Riding on a Budget
by Darley Newman
Horseback riding can be expensive hobby, especially if you are a horse owner. However there are ways to enjoy your equine friends and ride on a budget.
Volunteer: Help out at your local stables. Even if you are new to the equestrian world, a therapeutic riding program at your neighborhood riding establishment is a great and rewarding way to learn about and be around horses. Sidewalkers, grooms and other helping hands can volunteer, usually for a minimum of 1-2 hours per week through the North American Riding for the Handicapped Association (N.A.R.H.A.). N.A.R.H.A. serves more than 30,000 individuals with disabilities each year. There are programs seeking volunteers, such as American Competition Opportunities for Riders with Disabilities (ACORD) Check with your local stables to see if they participate in any volunteer programs or can refer you to a barn that does.
You may also volunteer to help out at your local stable as a groom, office assistant or working student. This is helpful for people who are new to the horse world, simply love to be around horses, or those looking to trade their time each week for a lesson or two.
Being a groom or exercising horses isn't just a local stable job. You may also find people in your area who own horses and need a helping hand. Whether it is someone with a farm or who keeps their equine friends on their property, they may need someone willing to groom, exercise or feed their four-legged friend. Ask around, check in at your local tack store and check your community papers and classifieds.
Make Friends Who Own Horses: This is not as easy as it sounds, but having a friend who owns horses and riding with her is a great way to save money and get in some trail time. It is safer for riders to take off on the trails with a partner, so you could be much needed for a friend who likes trail riding. Also, you may be able to work out some sort of swap or deal. Perhaps she'll let you act as an occasional groom or help out with the horse's weekly exercise regimine. Or, perhaps you can barter and trade with her, say, I'll let you borrow my sweater if you let me take a spin on your pony.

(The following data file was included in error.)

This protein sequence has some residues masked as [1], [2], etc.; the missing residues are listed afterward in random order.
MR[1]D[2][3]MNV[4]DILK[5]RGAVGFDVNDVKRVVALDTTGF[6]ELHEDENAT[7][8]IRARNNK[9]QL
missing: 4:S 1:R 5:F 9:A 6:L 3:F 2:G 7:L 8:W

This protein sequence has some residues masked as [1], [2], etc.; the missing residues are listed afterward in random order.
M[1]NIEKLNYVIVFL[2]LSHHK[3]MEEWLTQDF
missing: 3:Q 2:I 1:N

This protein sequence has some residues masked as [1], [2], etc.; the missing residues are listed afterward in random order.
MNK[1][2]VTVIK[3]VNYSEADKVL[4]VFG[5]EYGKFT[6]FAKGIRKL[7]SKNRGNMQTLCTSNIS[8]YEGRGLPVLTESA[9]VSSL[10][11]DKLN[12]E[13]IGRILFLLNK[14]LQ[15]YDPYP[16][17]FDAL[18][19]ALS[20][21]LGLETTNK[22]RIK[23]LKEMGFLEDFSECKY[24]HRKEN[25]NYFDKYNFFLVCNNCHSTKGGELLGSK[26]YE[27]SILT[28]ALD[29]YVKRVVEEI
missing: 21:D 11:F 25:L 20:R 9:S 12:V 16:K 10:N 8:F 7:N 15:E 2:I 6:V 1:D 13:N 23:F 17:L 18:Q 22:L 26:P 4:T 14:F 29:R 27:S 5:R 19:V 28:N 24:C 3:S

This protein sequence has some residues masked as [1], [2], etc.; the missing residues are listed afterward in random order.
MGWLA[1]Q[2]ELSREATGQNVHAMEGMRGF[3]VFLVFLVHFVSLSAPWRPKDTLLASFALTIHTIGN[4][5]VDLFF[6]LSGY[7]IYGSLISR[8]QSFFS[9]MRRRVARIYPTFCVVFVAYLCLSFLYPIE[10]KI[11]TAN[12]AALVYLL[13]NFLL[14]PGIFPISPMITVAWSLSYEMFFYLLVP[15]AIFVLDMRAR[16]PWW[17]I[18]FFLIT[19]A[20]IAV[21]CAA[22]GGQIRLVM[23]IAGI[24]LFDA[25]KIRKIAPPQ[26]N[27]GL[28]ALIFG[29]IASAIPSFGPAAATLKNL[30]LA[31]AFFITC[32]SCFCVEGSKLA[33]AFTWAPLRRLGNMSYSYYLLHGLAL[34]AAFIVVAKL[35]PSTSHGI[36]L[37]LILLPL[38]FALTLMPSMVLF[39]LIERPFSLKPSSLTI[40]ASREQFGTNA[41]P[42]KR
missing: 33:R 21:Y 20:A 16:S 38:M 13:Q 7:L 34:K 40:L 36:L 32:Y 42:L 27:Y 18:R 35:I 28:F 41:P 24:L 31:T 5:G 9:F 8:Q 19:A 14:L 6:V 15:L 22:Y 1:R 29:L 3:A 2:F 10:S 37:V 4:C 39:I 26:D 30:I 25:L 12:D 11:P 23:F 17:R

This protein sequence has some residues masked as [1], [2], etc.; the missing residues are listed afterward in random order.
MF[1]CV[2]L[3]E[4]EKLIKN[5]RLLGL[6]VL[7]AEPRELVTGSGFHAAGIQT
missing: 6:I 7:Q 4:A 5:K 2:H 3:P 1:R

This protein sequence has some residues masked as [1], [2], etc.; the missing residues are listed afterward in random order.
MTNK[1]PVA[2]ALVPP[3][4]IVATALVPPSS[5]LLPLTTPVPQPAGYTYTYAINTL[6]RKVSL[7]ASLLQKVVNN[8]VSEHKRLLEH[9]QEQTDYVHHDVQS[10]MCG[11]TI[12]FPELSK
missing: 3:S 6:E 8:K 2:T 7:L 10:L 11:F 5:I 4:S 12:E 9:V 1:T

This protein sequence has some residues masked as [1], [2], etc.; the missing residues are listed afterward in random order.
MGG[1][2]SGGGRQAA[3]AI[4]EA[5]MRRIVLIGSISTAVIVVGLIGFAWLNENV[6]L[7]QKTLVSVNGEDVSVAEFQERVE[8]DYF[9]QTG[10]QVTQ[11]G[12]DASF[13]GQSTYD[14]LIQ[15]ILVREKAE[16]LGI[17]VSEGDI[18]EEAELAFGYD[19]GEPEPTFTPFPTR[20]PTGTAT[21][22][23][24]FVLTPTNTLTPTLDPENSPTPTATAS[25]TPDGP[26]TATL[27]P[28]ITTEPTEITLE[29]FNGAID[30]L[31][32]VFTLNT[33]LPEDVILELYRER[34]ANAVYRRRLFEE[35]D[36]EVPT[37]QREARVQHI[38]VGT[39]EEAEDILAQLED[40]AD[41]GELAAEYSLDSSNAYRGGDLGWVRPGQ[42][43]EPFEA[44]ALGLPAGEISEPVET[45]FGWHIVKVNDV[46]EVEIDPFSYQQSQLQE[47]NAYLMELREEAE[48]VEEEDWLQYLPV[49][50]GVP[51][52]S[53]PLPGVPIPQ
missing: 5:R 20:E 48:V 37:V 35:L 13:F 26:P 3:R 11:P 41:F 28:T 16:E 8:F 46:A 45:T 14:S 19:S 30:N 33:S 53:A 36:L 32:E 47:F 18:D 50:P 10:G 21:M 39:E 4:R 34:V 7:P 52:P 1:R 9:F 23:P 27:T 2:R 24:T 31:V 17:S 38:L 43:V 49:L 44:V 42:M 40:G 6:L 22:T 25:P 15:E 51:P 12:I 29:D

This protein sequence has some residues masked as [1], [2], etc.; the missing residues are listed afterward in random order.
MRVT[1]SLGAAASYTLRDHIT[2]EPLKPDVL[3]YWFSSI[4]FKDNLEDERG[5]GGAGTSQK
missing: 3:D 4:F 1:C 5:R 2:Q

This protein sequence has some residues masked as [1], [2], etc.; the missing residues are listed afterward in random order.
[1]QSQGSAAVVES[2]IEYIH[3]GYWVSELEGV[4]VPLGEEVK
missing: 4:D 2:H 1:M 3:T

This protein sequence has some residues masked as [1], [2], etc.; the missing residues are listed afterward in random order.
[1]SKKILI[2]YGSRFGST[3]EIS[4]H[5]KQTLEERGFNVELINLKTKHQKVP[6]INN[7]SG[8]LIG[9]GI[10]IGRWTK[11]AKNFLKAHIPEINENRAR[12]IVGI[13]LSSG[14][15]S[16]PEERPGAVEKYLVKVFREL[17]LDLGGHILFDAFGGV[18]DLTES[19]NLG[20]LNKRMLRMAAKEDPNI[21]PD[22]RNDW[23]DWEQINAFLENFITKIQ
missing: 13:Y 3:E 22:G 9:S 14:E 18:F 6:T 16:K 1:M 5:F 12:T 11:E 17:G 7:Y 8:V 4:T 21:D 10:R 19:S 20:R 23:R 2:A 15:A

Save Your Money: Do the math and ask yourself, where can I cut back to save up? By making small sacrifices and putting your pennies away for riding lessons, you'll be surprised how much you can save. This dedication will make the time you get to ride that much more valuable and appreciated.
Lease or Share Agreements: Lareasing a horse can be a great way to enjoy some of benefits of owning a horse without all of the expenses. It is also great for riders who are continually improving, want to try-out some of the responsibilities of ownership before taking the plunge, are unsure what breed they want or don't have the time to fully devote to owning. When leasing a horse, you are sharing the horse with someone else, which means sharing the expense too. This helps significantly cut down on the cost of ownership.
If you are interested in leasing, ask your instructor to find out if this is an option or stop by your local stables to inquire. Take the time to consider what you want out of the arrangement. Will you be competing or riding for fun? How often will you ride? What can you afford? There are many considerations and lease arrangements range. Similarly to buying a horse, you will need to have a veterinarian examine the horse before signing a contract, consider insurance, draw up a leasing agreement and discuss your plans fully with the other leasers and take the horse out for some test rides. You won't fully own the horse, but you can get pretty close minus all of the expense.
Darley Newman is the host of the Emmy Award-winning Public Television series Equitrekking®, which takes viewers on horseback riding vacations around the world. Equitrekking is broadcast on PBS stations, Create TV and on international networks in over 65 countries.
Learn about equestrian vacations and book a trip at EquitrekkingTravel.com and the Equitrekking.com Vacation Guide.